I sat for a while, contentedly immersed in the “leaf green light” of this microcosmic arboreal sanctuary listening to the music of the water and relishing the wise council and visual theatre of the trees. Sheltered on the far side below the high, tree covered bank, this stretch of the river is endlessly fascinating, stretching wide as it percolates through serried ranks of fissured and perforated blocks of flat rock.  On days of incessant rain the blocks disappear under a swelling rampage of swirling whirlpools filled with pebbles, which resume their frenetic grinding of the cup shaped holes.  On calmer summer days the river subsides and children collect the polished pebbles in buckets, spending many happy hours playing, paddling and picnicking just as they would at the seaside.  Geologically, Stenkrith is the place where the pale grey limestone of the Dales meets the dark red sandstone of the Eden valley and most of the rock is a naturally occurring conglomerate of the two, called Brockram, consisting of limestone fragments cemented within highly compressed sandstone.

Two dippers were flying, hither and thither, alighting on the stones, bobbing and curtseying to each other in an elegant waltz and, every so often, plunging underwater to walk on the river bed in search of insect sustenance.  Chocolate brown with expansive white chests and constantly twitching tails, they sing a surprisingly sweet, rippling song.  They were suddenly joined by a pair of grey wagtails skittering back and forth, stealing the limelight, dashing from boulder to boulder, dancing the fandango, long slender tails bouncing in time to the tempo of the rushing water and the male flashing his yellow breast provocatively at his partner. Gnomes and fairies.

Stenkrith is like a tiny vestigial forest.  The landscape we have around Kirkby Stephen today, with its patchwork of fields, drystone walls, hedges, small woods and shelter belts, along the river valley and rising up to the high bare hills, is the result of an uneasy alliance between farmers and nature that started thousands of years ago.  Nowadays it is predominately sheep rearing country and farmers are no longer so concordant with nature.  Some cattle are kept but the hill farmers’ year mainly revolves around the care of sheep with a particular focus on the Swaledale breed.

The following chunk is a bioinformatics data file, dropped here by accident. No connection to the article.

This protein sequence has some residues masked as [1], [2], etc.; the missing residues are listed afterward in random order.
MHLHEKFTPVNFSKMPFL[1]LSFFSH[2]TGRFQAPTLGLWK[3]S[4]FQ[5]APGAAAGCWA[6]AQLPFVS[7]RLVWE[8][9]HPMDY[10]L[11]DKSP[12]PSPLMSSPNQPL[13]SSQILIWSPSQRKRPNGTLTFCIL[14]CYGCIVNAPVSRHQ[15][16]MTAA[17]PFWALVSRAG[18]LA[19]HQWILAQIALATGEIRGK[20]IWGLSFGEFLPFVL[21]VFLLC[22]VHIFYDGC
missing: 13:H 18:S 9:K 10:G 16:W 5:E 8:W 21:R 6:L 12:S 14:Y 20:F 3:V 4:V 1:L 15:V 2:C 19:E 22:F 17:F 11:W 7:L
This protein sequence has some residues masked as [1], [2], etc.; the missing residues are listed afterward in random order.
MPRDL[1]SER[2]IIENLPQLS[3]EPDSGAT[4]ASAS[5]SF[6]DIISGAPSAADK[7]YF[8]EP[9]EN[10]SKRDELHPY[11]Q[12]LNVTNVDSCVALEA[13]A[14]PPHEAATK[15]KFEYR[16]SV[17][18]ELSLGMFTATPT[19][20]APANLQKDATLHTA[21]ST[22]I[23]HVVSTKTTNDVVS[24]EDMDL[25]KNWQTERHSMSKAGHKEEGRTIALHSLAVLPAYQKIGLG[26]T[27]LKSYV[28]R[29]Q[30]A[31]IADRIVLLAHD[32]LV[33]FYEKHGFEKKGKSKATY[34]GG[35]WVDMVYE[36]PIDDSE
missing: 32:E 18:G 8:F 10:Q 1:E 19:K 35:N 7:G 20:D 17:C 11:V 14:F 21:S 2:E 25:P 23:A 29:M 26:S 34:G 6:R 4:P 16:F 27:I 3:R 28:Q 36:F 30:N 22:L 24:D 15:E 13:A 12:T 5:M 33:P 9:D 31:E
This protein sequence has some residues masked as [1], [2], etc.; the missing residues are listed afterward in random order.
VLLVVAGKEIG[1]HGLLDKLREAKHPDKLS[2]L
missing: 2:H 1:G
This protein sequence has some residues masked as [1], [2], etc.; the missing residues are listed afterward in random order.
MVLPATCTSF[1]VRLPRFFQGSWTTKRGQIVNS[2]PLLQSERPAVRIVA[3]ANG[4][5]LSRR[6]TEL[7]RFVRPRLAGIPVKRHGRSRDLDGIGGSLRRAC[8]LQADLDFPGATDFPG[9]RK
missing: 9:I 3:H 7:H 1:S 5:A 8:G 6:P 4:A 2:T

In prehistoric times it was a forest-covered wilderness, teeming with wildlife, where our earliest ancestors made small clearings for their huts when they were hunters and gatherers.  Then, as time went on and their agricultural skills developed, they cleared more and more trees to make room for crops and grazing animals.  So the wild wood diminished.  By the thirteenth century almost nothing of the original woodland survived and most of the remaining fragments were managed for timber production.  In the succeeding centuries, as marshy valleys were drained and agriculture evolved to become more centralised and efficient, some of the cleared woodland on marginal land regenerated and farming practice, based on a system of commoners’ rights, coexisted in harmony with wild nature.  Small woods were coppiced in rotation, maintaining many of the ecological characteristics of the forest, where flowers, insects and birds could thrive.

This harmony was largely coincidental, arising from the farmers need to synchronise with the natural scheme of things and be self-sufficient.  Since the Second World War huge advances in agricultural productivity and transport have made it possible for farmers to over-ride ecological processes.  Developments in mechanisation and chemical technology subject wildlife to unprecedented pressures, detrimental to its survival, so that nature conservation is now greatly dependent on modern farmers making a conscious effort to facilitate habitat management as an integral part of their role.  Farmers are under pressure in the 21st century to be wildlife habitat managers as well as food producers.  Kirkby Stephen’s landscape is spectacularly beautiful.  Local farmers are quick to agree that this makes it a very special area in which to live and work.  They seem less prepared to admit that an ecologically robust countryside is a crucial factor in relation to the high quality of their meat and dairy products along with the importance of recreational access and tourism in support of a sustainable rural economy.

All these aspects of countryside management are inextricably interdependent and all of them entirely reliant on the ability and willingness of farmers to reconcile society’s frequently conflicting demands on the landscape we all share.